After over 20 years working in this industry, I thought I had seen and heard it all. However, a situation came up the other day that reminded me that, ridiculous things will always continue to happen, and they can still surprise me. It got me thinking about all the weird/stupid things that I have experienced, which propelled me to discuss them.
Here are some stories of what I have seen. Although, at the time, none of this seemed funny, I can laugh about it now. Hopefully you find some humor in these as well. If you are reading this, and happen to realize that the story is about you, please don’t be offended. We’re all guilty at some point.
Back in the 90’s, I took a call from a guy who was having an issue with his software, that was used to interface with his ventilation controls. I started with the basics:
What issues are you having?
What can you tell me about what happened to lead up to it?
We went through a few things when I finally got the truth.
In his words, “the program was acting funny, so I put in the disk and tried to re-install it.” When I asked what version was on the disk, he read me what was on the CD. I realized he had put in the Windows disk!! Piece of advice; don’t try to re-install Windows while you have several programs running. It doesn’t go well for your ENTIRE COMPUTER!!
For those of you who have worked on a flex auger, you’ll know, they are probably one of the simplest pieces of equipment in a barn. Therefore, when I received a call one day, I was informed that an auger would not run. I had complete confidence that I could talk him through how to get it running, or at the very least, determine what the issue was to send out the appropriate parts.
When a flex auger motor doesn’t run, what’s the first thing to check? If you said “Is there power at the motor?” then you get a gold star. I had him check that, and sure enough we had power to the control box on the side of the motor. So then it proceeded as follows:Q. Is there feed plugged up in the control box that is hitting the switch?
Q.Will the motor run if you override the relay?
Q.There can only be one thing left, the thermal reset has tripped. All you need to do is push the button for the reset.
A. I have, nothing changes.
Q. Did you push it hard? Sometimes they take more than you think to reset them.
A. Trust me, if I push any harder I will break something. You need to get out here right away, my pigs have not eaten since yesterday, and I do not have time to mess around with this.
So I hit the road, ‘cause you know--he’s only a 6.5 hour drive away, and I had nothing better to do. Once I got to the barn, I showered in, and then proceeded to do what Reagan did with the Russians. Trust but verify.
I went to push the reset button, and lo and behold the motor started immediately! I turned around with a “are you kidding me” look on my face, and heard, “OH! THAT reset button.” He had apparently been pushing on the rubber piece on the back of the motor that covers the shaft. I had no words.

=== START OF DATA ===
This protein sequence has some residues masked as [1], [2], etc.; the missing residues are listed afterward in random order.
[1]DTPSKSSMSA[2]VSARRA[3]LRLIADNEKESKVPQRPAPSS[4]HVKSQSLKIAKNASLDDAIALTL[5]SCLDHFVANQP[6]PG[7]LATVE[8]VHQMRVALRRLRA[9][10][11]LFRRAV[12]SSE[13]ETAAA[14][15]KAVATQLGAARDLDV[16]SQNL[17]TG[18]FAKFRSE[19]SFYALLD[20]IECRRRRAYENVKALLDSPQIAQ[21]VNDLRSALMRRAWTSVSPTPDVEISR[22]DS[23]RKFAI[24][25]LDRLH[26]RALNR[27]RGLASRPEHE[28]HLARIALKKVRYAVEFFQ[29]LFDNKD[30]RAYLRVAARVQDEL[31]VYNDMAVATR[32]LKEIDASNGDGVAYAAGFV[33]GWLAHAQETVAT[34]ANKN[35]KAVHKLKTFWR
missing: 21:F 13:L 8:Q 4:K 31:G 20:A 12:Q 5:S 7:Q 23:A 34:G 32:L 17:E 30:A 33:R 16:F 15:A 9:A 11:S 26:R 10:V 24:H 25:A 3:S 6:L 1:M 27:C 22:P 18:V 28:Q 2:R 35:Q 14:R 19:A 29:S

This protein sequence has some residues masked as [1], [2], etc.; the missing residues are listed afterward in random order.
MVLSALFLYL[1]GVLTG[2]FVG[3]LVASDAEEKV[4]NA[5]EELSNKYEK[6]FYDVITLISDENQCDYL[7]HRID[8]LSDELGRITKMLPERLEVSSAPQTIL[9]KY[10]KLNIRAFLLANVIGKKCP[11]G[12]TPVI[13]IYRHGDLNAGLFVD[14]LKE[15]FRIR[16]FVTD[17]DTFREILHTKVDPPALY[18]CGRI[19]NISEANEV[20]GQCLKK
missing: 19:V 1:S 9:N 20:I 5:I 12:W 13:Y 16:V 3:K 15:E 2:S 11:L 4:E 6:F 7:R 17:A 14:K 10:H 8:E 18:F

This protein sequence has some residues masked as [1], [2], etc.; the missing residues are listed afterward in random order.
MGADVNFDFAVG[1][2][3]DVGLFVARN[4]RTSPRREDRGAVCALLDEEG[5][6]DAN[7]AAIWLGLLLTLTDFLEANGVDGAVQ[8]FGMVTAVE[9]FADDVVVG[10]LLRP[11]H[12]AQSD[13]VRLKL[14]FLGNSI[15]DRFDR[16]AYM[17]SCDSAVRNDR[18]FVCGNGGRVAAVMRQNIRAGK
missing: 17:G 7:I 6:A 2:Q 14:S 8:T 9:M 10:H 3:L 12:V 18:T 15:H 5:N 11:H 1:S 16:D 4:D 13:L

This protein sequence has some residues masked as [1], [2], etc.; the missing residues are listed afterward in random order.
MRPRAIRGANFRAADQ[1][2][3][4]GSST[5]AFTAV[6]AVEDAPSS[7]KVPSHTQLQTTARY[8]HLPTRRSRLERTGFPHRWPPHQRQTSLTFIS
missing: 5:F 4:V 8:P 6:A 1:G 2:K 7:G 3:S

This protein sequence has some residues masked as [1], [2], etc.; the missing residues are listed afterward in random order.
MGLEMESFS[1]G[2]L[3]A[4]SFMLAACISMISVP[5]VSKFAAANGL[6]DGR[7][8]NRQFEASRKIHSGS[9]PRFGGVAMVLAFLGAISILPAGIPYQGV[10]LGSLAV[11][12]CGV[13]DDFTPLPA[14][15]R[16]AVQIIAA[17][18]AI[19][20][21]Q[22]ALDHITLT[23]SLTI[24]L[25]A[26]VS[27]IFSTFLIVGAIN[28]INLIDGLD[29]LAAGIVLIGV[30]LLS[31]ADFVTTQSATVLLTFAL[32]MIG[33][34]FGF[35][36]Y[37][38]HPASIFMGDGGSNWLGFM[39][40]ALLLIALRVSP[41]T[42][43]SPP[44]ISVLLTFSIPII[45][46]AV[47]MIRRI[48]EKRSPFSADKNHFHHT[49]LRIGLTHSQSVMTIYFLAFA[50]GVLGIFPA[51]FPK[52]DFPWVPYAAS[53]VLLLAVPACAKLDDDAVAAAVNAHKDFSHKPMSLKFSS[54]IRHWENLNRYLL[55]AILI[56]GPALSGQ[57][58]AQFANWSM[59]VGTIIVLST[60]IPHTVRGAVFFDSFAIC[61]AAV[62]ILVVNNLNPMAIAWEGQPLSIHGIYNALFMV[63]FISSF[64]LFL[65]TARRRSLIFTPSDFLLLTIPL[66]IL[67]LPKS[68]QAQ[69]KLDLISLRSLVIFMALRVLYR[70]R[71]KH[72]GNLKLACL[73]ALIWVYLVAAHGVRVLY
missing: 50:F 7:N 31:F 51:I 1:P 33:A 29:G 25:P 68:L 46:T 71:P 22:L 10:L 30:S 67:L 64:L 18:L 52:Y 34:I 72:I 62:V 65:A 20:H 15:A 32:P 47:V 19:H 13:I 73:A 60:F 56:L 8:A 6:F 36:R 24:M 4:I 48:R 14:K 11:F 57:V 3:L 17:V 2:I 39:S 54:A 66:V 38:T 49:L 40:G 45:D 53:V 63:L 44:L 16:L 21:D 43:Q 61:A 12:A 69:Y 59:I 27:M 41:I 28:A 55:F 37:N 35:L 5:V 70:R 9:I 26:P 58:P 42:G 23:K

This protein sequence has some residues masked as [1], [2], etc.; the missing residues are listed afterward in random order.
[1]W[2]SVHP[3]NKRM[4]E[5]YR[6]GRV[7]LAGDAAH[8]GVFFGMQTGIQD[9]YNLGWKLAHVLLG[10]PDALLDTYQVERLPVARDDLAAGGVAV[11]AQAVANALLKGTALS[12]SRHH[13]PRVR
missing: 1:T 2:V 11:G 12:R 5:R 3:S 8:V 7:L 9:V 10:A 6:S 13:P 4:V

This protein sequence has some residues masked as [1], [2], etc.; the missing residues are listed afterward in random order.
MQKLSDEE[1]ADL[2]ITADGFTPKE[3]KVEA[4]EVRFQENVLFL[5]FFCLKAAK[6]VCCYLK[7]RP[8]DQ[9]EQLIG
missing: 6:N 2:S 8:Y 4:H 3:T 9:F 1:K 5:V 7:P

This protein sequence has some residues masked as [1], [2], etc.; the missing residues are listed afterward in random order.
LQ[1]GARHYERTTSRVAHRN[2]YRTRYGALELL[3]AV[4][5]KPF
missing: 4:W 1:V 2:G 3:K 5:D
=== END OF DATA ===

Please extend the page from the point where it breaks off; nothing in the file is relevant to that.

Back in the day, I installed a lot of Cablevey systems. They offered multiple features that customers enjoyed. The drive unit, had a clear plastic cover, which allowed you to see what was happening without needing to remove the cover. One customer had an issue of breaking them continuously. He asked me one day, “Do they make a clear metal cover?” (read that again). I managed to keep a straight face and inform him that, although it was not currently available, I would let him know as soon as they invented that
Everyone desires a warranty to cover every break, right? Unfortunately, warranties do not always cover items that break from obvious abuse/misuse. I think we can all agree that’s fair. So when a fan blade with several broken fins was placed in front of me, I was told that it needed to be replaced under warranty. Naturally, I had to ask a few questions first.
Was anything in the fan that could have caused this? Foreign objects, ice, anything that got stuck in there?
When the answer was “No, it didn’t get stuck.” I had to ask, “What do you mean it didn’t get STUCK?”
“Well, I got it out”.
“Got what out?”
“The broom I was using to chase the cat out of the fan”.
Guess what? Two items not covered under warranty are feline activity and witch’s transportation (it’s in the fine print).
Keep Your Boots On
Now, just so you don’t think I am exempt from bonehead moves; this one is something I did to myself. I had been working on setting up and testing a large multi-ration feed system all day. There was quite a bit of troubleshooting and fixes. There were wires in the wrong place, both inside the control panel and the field wiring. After over 10 hours, and countless miles of walking back and forth from the office to the feed room, my feet were starting to bother me. I figured, what the heck, it’s a new/clean barn, I don’t need to slip these rubber boots on and off anymore. I headed back to the feed panel, moved to another wire, when all of a sudden, I was doing the electric shock mambo. I stood there confused for a minute. How could this be happening? I had touched hundreds of those wires already throughout the day, never receiving a shock. Plus, the wire was a neutral on a low voltage system (24AC).
I couldn’t believe this was happening. I grabbed the wire again. As you would assume, I did another dance. As much as it pains me to admit this, I touched that same wire two more times before I took a step back and thought it through. Most of you are ahead of me on this, but it finally dawned on me.
I was no longer wearing rubber boots, which meant I was no longer insulated!!
Yet, I still had one question left. Why was I able to get such a shock from 24 volts? Especially by a neutral wire to boot! First lesson learned that day? When a transformer changes 120V to 24V it actually leaves the hot wire alone and brings the neutral up to 96 volts. Second lesson learned? When your mind is already fried, call it a day before you fry your body.